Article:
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Debt Collectors Using Facebook to Stalk and Humiliate
email this pageprint this pageemail usDavid Edwards - Raw Story
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November 18, 2010



This video is from WTSP, broadcast Nov. 17, 2010.
It's not just friends that are noticing your status updates on Facebook.

Debt collectors are now combing through social networks to learn about the lives of those who owe them money in order to embarrass them into paying up.

One woman in Tampa, Florida felt violated when she found out she was being stalked by collectors online.

Melanie Beacham told WTSP's Beau Zimmer that she had been receiving as many as 20 calls per day from MarkOne Financial after getting sick and falling behind on her car payments.

"Then one day she got a call from her sister saying the company contacted her in Georgia," Zimmer wrote.

"I was telling her, 'No way, because you're not even a reference,'" Beacham said.

After finding out that the company had contacted her sister and other relatives through Facebook, Beacham contacted consumer attorney Billy Howard of Morgan & Morgan.

"Now Facebook does a debt collector's work for them," Howard told Zimmer. "Now it's not only family members, it's all of your associates. It's a very powerful tool for debt collectors to use."

Howard believes stalking through Facebook could become a standard technique for debt collectors if action isn't taken.

"It's getting the desired result, and that is to start a domino effect of panic and embarrassment among family and friends, and people will do anything to stop that," he said.

Howard wants MarkOne Financial to stop using Facebook and other social media to harass Beacham's family and friends. He's filed a lawsuit to make his point.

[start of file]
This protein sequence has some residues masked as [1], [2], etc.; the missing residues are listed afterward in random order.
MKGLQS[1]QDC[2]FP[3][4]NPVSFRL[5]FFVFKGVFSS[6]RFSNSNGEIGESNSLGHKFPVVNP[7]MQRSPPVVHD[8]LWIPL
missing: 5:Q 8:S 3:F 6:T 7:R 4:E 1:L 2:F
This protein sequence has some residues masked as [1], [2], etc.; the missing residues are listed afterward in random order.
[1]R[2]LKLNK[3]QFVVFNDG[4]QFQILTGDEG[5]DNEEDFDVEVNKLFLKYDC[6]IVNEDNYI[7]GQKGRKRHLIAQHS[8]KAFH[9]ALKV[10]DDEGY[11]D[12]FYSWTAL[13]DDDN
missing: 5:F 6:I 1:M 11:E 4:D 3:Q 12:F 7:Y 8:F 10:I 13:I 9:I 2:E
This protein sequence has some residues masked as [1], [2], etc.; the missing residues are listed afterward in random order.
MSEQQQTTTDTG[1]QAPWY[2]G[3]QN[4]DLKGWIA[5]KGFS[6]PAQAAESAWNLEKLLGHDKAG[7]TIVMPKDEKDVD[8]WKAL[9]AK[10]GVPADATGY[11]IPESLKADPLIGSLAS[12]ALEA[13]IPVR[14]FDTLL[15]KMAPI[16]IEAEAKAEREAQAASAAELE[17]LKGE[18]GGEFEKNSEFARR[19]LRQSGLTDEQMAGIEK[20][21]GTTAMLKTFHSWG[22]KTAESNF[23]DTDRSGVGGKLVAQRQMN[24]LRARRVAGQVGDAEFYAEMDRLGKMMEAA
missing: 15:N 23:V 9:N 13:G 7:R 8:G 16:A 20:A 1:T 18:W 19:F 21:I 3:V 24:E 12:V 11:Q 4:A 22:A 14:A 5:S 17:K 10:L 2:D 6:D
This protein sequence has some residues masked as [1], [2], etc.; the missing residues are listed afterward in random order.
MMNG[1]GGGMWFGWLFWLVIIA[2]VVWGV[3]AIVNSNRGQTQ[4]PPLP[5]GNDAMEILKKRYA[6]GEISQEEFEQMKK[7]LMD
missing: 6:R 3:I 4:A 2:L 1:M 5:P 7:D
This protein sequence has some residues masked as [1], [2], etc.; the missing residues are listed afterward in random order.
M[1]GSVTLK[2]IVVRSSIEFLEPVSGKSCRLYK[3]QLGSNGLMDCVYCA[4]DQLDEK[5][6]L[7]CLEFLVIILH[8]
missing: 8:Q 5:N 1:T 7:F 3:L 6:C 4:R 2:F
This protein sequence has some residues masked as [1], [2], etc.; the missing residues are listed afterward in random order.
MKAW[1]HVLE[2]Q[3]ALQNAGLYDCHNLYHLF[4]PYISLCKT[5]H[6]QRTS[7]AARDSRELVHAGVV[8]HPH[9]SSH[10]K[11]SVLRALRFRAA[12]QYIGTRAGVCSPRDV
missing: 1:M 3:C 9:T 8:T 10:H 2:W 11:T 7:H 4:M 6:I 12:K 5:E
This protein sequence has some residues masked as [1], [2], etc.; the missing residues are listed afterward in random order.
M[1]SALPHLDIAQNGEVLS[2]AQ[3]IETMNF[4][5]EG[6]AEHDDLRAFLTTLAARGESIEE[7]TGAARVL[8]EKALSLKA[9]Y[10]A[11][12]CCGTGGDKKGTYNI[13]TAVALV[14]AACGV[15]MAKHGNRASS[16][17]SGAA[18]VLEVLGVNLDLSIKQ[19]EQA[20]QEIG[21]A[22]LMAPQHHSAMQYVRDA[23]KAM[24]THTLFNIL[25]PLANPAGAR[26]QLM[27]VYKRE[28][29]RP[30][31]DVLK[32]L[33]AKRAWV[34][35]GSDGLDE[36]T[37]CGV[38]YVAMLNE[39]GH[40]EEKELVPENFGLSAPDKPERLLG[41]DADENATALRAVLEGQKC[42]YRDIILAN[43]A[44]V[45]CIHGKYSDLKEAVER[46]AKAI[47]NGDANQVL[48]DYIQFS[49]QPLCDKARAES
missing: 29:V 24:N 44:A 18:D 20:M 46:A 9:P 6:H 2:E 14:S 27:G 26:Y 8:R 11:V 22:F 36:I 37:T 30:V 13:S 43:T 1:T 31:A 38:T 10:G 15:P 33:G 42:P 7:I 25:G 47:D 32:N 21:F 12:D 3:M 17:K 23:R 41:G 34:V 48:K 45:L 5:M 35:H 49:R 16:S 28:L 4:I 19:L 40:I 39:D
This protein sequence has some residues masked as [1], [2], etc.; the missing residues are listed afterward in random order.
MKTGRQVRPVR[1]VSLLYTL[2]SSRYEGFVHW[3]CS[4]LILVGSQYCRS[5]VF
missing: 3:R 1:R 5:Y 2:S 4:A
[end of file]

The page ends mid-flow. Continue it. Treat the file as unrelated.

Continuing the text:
Tana Ganeva at Alternet notes that the Federal Trade Commission (FTC) website is clear that debt collectors may only contact other people to find out your contact information. Since MarkOne Financial already had been calling Beacham as many as 20 times per day, it's doubtful that they were contacting family members to get her contact information.

The FTC says:

If an attorney is representing you about the debt, the debt collector must contact the attorney, rather than you. If you don’t have an attorney, a collector may contact other people – but only to find out your address, your home phone number, and where you work. Collectors usually are prohibited from contacting third parties more than once. Other than to obtain this location information about you, a debt collector generally is not permitted to discuss your debt with anyone other than you, your spouse, or your attorney.

"Nobody should have to go through what I went through," Beacham said. "I was hurt because I just felt I didn't need my family going through that."




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